No doubt about it: this report is good. Or rather, the detail’s not bad.
Far more important is the fact that it has happened at all: that Parliament has finally, some 15 years after political campaigning on trans issues, got going in earnest, accepted gender and transgender issues as the serious business of politics. That is a genuine milestone moment, for which, thank you Ms Miller and all your committee.
It is good to note that MPs are now officially aware of what, for most who sit within the traditional trans narrative – “wrong body, medical intervention, transition” – is commonplace. Struggle: with the NHS; within the workplace; on the street; just one darn thing after another. And we are so tired of it. Never quite knowing when we will find our world turned upside down by this or that inane bureaucrat.
Because while the powers that be began to gift us with “rights” a decade or so back, these are mostly negatives: the right not to be assaulted, abused, discriminated against just for being trans. Forgive me if I am slightly underwhelmed.
The process of turning those rights into practical detail has hardly started: many of the difficulties that afflict trans people nowadays result from systems and processes not getting the practical stuff right. It is to be hoped that this is the beginning of meaningful change.
It is wonderful, too, that Parliament has woken up to the fact of a non-traditional narrative – the non-binary, the gender-fluid – which sits, also, under the trans umbrella, but is beset by a host of other, different challenges. At base: how to exist without gender in a society that demands you identify yourself as male or female, while providing little (or no) legal protection for those who don’t.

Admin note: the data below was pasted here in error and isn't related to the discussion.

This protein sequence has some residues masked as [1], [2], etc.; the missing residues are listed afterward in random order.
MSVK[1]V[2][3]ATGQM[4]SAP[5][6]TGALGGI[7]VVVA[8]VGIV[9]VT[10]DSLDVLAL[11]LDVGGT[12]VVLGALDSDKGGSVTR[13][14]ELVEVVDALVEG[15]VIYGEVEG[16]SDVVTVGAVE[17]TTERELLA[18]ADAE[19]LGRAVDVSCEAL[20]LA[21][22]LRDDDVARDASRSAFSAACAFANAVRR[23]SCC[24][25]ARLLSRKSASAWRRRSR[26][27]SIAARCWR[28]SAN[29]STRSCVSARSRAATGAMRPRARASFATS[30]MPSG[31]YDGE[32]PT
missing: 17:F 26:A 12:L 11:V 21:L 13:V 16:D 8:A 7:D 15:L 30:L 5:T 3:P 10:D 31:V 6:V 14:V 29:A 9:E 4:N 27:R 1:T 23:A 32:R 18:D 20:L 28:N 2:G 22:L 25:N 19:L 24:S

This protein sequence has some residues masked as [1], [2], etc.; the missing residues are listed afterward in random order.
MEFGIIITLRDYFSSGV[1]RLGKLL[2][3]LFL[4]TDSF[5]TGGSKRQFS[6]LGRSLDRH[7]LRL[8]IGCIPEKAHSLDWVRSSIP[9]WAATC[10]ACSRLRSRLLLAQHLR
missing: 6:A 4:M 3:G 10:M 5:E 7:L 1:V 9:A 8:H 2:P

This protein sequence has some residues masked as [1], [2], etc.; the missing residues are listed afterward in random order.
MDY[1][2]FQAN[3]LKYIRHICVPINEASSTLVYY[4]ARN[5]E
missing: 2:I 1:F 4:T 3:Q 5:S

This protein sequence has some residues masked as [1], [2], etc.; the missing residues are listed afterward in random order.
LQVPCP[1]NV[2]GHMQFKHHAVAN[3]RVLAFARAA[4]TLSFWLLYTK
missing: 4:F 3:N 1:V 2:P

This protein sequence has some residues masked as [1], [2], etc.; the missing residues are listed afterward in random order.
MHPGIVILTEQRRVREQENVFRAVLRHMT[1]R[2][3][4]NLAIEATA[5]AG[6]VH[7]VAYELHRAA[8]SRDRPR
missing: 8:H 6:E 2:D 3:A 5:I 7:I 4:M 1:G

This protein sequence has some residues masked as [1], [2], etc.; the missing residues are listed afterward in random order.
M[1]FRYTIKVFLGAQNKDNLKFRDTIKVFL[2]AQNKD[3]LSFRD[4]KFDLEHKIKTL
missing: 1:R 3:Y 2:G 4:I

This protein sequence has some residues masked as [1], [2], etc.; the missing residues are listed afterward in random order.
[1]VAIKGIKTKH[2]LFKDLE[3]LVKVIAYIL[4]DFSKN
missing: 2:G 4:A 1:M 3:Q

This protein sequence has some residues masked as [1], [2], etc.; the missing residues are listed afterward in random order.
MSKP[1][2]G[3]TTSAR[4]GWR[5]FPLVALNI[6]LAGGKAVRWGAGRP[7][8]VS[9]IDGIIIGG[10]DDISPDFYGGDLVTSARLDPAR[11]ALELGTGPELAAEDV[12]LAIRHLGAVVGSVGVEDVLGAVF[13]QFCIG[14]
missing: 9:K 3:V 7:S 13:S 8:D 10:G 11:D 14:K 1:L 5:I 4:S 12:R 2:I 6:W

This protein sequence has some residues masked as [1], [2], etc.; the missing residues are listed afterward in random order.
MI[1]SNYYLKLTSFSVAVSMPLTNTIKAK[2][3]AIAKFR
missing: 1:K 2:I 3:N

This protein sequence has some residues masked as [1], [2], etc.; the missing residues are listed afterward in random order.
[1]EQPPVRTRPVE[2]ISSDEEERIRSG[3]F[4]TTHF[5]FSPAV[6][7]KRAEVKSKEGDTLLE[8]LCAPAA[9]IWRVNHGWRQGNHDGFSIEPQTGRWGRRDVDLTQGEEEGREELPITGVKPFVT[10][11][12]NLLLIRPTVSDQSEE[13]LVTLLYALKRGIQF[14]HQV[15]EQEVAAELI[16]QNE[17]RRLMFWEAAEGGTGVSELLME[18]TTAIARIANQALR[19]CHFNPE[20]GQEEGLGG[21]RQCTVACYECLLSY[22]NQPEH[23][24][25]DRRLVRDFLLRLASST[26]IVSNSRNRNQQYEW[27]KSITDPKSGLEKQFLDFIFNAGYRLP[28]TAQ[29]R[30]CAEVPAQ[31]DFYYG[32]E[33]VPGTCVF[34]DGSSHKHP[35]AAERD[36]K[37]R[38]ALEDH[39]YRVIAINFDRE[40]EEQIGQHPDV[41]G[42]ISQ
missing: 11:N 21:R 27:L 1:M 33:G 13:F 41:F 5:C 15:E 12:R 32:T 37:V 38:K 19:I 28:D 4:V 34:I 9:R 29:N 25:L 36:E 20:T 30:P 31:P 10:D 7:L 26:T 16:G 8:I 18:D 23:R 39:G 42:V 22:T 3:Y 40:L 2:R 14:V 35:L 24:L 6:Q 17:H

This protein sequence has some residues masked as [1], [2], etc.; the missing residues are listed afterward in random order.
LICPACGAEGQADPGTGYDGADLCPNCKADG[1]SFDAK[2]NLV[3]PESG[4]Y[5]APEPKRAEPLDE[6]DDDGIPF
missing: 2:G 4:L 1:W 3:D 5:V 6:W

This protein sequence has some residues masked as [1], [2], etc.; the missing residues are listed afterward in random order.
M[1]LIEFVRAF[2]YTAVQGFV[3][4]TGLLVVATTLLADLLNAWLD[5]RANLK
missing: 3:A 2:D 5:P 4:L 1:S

A harder challenge and one that the Civil Service is likely to drag its heels on. But it, too, is now on the agenda.
Last, but by no means least, it is highly apt that this inquiry should be conducted under the auspices of the Women’s Committee. For gender may remain a helpful, albeit fallible guide in some circumstances – childbirth, for instance. Yet even more decades after sex discrimination was supposedly abolished, women remain woefully discriminated against. The roots of that discrimination are nourished by a society that considers gender matters an essential detail to be filed, stamped, indexed, and generally pushed upon every individual without exception.
Why? Because of security? Hardly. It’s more to do with mindset and “the proper way to do things” – no pink toys for boys! – and shaking up the gender landscape is likely to have beneficial effects far beyond the trans community.
Jane Fae is a writer, feminist and campaigner on LGBT rights
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